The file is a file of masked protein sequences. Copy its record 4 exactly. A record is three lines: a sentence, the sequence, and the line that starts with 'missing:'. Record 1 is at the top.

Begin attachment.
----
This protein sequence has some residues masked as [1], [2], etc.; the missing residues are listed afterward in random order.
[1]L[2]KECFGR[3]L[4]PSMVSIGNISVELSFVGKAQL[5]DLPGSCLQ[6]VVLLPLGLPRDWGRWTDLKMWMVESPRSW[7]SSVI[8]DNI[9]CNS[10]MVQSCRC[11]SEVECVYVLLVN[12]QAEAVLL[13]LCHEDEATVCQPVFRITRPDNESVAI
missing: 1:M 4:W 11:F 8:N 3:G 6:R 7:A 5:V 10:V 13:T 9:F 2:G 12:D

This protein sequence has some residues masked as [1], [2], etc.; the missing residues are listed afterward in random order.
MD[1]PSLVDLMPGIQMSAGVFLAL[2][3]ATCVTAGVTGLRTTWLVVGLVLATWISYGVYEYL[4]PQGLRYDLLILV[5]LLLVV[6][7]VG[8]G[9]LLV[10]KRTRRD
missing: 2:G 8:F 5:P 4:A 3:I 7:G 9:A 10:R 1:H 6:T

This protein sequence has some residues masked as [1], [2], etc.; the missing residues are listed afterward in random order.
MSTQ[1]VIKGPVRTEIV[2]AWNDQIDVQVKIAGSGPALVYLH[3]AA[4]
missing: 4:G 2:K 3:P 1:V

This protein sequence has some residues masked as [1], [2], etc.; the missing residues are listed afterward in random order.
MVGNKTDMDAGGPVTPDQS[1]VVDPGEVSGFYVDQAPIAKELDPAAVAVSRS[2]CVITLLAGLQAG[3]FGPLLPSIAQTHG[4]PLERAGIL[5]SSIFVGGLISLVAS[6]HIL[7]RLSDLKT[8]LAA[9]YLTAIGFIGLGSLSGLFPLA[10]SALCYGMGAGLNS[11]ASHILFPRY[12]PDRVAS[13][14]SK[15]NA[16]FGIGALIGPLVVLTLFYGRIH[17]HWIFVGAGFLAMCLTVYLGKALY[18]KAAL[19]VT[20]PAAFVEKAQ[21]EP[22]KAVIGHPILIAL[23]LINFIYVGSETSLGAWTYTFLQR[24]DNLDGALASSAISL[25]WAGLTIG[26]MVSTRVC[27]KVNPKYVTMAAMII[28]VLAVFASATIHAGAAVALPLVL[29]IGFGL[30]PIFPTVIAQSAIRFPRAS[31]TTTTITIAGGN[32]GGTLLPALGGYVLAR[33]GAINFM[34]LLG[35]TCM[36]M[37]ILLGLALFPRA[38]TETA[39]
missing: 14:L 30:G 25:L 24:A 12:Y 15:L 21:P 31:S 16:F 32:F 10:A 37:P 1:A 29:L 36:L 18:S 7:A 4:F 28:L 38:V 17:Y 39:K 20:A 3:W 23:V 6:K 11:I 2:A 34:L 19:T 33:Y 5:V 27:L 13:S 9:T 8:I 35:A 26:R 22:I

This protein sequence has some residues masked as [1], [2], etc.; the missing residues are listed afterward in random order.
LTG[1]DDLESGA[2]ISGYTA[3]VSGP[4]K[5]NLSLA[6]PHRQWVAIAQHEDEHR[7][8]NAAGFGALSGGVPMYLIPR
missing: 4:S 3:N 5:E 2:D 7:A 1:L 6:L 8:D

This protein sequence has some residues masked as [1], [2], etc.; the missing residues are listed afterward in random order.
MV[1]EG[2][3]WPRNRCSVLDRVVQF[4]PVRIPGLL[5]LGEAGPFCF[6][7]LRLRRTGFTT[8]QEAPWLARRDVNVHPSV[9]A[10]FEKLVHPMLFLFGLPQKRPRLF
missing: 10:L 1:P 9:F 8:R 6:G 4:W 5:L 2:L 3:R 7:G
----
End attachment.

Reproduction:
This protein sequence has some residues masked as [1], [2], etc.; the missing residues are listed afterward in random order.
MVGNKTDMDAGGPVTPDQS[1]VVDPGEVSGFYVDQAPIAKELDPAAVAVSRS[2]CVITLLAGLQAG[3]FGPLLPSIAQTHG[4]PLERAGIL[5]SSIFVGGLISLVAS[6]HIL[7]RLSDLKT[8]LAA[9]YLTAIGFIGLGSLSGLFPLA[10]SALCYGMGAGLNS[11]ASHILFPRY[12]PDRVAS[13][14]SK[15]NA[16]FGIGALIGPLVVLTLFYGRIH[17]HWIFVGAGFLAMCLTVYLGKALY[18]KAAL[19]VT[20]PAAFVEKAQ[21]EP[22]KAVIGHPILIAL[23]LINFIYVGSETSLGAWTYTFLQR[24]DNLDGALASSAISL[25]WAGLTIG[26]MVSTRVC[27]KVNPKYVTMAAMII[28]VLAVFASATIHAGAAVALPLVL[29]IGFGL[30]PIFPTVIAQSAIRFPRAS[31]TTTTITIAGGN[32]GGTLLPALGGYVLAR[33]GAINFM[34]LLG[35]TCM[36]M[37]ILLGLALFPRA[38]TETA[39]
missing: 14:L 30:G 25:L 24:A 12:Y 15:L 21:P 31:S 16:F 32:F 10:A 37:P 1:A 29:L 36:L 18:S 7:A 4:F 28:L 38:V 17:Y 39:K 20:A 3:W 23:V 6:K 11:I 2:A 34:L 19:T 33:Y 5:V 27:L 13:S 9:T 8:I 35:A 26:R 22:I